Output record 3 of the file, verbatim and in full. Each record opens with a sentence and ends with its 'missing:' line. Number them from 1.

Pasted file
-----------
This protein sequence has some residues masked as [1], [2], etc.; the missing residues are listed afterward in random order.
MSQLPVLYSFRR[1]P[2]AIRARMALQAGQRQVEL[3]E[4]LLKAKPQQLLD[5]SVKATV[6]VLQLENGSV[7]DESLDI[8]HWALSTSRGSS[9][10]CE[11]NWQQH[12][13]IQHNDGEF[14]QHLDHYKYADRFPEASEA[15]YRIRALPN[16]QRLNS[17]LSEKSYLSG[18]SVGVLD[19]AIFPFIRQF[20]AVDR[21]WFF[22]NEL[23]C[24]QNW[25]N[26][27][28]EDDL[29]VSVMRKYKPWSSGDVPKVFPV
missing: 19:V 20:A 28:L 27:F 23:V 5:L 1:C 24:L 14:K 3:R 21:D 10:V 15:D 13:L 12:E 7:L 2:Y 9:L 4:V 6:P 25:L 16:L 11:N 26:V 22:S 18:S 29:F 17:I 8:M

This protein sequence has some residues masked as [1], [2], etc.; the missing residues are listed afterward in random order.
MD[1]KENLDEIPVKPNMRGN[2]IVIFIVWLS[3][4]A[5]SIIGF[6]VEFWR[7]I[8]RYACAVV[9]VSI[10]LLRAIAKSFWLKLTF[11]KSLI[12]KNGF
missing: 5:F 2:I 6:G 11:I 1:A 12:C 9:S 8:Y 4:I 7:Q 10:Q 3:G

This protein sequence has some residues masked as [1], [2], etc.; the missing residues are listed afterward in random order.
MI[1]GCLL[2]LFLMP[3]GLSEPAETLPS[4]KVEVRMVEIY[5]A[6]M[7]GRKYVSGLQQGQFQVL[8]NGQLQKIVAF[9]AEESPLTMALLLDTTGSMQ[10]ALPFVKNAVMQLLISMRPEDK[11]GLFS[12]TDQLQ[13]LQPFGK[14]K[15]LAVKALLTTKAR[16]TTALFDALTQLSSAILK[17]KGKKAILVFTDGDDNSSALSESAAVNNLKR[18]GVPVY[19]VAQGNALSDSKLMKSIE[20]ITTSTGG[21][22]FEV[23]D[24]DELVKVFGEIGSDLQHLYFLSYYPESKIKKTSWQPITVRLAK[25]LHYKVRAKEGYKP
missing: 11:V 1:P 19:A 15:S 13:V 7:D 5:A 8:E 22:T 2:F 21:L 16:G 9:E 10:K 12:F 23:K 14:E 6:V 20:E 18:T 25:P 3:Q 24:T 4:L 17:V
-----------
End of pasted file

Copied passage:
This protein sequence has some residues masked as [1], [2], etc.; the missing residues are listed afterward in random order.
MI[1]GCLL[2]LFLMP[3]GLSEPAETLPS[4]KVEVRMVEIY[5]A[6]M[7]GRKYVSGLQQGQFQVL[8]NGQLQKIVAF[9]AEESPLTMALLLDTTGSMQ[10]ALPFVKNAVMQLLISMRPEDK[11]GLFS[12]TDQLQ[13]LQPFGK[14]K[15]LAVKALLTTKAR[16]TTALFDALTQLSSAILK[17]KGKKAILVFTDGDDNSSALSESAAVNNLKR[18]GVPVY[19]VAQGNALSDSKLMKSIE[20]ITTSTGG[21][22]FEV[23]D[24]DELVKVFGEIGSDLQHLYFLSYYPESKIKKTSWQPITVRLAK[25]LHYKVRAKEGYKP
missing: 11:V 1:P 19:A 15:S 13:V 7:D 5:A 8:E 22:T 2:F 21:L 16:G 9:E 10:K 12:F 23:K 14:E 6:V 20:E 18:T 25:P 3:Q 24:T 4:L 17:V